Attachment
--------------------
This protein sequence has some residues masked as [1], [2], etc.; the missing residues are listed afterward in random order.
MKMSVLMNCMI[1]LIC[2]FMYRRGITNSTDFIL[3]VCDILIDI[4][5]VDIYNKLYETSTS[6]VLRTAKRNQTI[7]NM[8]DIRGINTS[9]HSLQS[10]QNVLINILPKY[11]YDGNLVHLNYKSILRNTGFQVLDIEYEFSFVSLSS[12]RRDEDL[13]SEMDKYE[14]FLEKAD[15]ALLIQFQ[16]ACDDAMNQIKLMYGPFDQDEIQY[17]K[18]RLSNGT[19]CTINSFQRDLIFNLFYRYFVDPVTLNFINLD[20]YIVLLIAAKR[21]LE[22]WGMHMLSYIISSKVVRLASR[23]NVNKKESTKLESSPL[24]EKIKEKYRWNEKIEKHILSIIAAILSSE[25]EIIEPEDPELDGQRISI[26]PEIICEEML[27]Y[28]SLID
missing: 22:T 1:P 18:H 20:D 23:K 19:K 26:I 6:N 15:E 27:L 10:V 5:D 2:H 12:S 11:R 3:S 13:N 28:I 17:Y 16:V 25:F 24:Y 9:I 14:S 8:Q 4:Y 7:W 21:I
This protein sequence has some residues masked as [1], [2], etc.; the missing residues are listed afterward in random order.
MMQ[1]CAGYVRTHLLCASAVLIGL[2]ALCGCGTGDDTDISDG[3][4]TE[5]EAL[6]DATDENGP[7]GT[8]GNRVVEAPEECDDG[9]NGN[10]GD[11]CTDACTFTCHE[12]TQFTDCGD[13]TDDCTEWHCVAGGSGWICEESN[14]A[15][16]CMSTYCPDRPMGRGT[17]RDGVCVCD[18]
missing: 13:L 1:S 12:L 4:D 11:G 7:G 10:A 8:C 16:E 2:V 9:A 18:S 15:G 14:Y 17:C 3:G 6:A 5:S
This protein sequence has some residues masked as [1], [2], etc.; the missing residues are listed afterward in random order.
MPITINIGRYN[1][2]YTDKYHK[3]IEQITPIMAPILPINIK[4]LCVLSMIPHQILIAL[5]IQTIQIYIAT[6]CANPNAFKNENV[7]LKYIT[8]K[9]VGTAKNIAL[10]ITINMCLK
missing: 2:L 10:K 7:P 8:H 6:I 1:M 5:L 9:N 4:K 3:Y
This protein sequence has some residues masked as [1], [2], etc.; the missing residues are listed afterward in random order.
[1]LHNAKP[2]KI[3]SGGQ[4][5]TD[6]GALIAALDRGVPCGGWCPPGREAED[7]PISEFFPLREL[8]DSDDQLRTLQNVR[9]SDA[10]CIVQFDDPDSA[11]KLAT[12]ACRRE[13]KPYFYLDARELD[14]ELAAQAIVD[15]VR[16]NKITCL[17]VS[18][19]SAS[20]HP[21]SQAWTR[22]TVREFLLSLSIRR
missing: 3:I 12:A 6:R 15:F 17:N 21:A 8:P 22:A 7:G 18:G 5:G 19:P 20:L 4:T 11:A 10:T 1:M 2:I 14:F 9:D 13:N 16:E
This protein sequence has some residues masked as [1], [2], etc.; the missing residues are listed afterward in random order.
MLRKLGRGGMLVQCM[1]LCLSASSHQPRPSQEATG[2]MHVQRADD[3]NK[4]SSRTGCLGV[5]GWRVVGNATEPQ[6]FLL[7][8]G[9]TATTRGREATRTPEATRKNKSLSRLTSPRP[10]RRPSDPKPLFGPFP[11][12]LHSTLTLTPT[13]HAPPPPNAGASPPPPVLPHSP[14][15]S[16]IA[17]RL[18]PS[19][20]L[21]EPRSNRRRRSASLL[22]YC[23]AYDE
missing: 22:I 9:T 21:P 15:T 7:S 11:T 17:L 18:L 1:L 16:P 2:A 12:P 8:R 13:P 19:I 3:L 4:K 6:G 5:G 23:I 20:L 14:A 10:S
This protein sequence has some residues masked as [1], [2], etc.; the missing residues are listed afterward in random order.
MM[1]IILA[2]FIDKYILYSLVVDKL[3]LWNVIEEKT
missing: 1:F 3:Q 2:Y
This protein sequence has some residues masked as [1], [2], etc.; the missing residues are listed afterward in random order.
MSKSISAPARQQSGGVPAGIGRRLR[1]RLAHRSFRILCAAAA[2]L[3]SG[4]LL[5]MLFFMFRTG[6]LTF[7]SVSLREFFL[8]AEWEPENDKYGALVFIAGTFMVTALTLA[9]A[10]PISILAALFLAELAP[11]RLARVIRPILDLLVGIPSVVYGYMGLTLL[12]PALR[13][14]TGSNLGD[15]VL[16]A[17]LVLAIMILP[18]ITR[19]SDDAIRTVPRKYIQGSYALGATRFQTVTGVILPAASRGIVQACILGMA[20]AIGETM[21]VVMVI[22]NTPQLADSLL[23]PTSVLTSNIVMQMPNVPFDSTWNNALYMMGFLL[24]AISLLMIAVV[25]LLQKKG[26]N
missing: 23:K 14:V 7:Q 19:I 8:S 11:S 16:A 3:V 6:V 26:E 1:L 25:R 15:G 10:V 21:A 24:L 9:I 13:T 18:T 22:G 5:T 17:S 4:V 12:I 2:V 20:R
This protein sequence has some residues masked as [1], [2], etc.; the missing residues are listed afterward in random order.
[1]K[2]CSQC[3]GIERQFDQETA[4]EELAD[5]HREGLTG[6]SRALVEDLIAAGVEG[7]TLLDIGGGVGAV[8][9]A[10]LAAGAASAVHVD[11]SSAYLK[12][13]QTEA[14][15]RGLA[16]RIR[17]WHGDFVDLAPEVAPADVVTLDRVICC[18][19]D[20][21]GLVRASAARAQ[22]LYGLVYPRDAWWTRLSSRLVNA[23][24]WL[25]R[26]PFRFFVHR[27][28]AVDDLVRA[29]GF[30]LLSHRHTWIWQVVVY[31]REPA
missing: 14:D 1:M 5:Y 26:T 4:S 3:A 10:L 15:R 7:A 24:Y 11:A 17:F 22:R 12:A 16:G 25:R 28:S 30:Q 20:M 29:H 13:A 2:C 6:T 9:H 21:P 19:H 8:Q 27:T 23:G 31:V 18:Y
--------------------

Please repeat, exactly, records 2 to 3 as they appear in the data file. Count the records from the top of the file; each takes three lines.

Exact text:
This protein sequence has some residues masked as [1], [2], etc.; the missing residues are listed afterward in random order.
MMQ[1]CAGYVRTHLLCASAVLIGL[2]ALCGCGTGDDTDISDG[3][4]TE[5]EAL[6]DATDENGP[7]GT[8]GNRVVEAPEECDDG[9]NGN[10]GD[11]CTDACTFTCHE[12]TQFTDCGD[13]TDDCTEWHCVAGGSGWICEESN[14]A[15][16]CMSTYCPDRPMGRGT[17]RDGVCVCD[18]
missing: 13:L 1:S 12:L 4:D 11:G 7:G 10:A 8:C 16:E 2:V 9:A 18:S 15:G 14:Y 17:C 3:G 6:A 5:S
This protein sequence has some residues masked as [1], [2], etc.; the missing residues are listed afterward in random order.
MPITINIGRYN[1][2]YTDKYHK[3]IEQITPIMAPILPINIK[4]LCVLSMIPHQILIAL[5]IQTIQIYIAT[6]CANPNAFKNENV[7]LKYIT[8]K[9]VGTAKNIAL[10]ITINMCLK
missing: 2:L 10:K 7:P 8:H 6:I 1:M 5:L 9:N 4:K 3:Y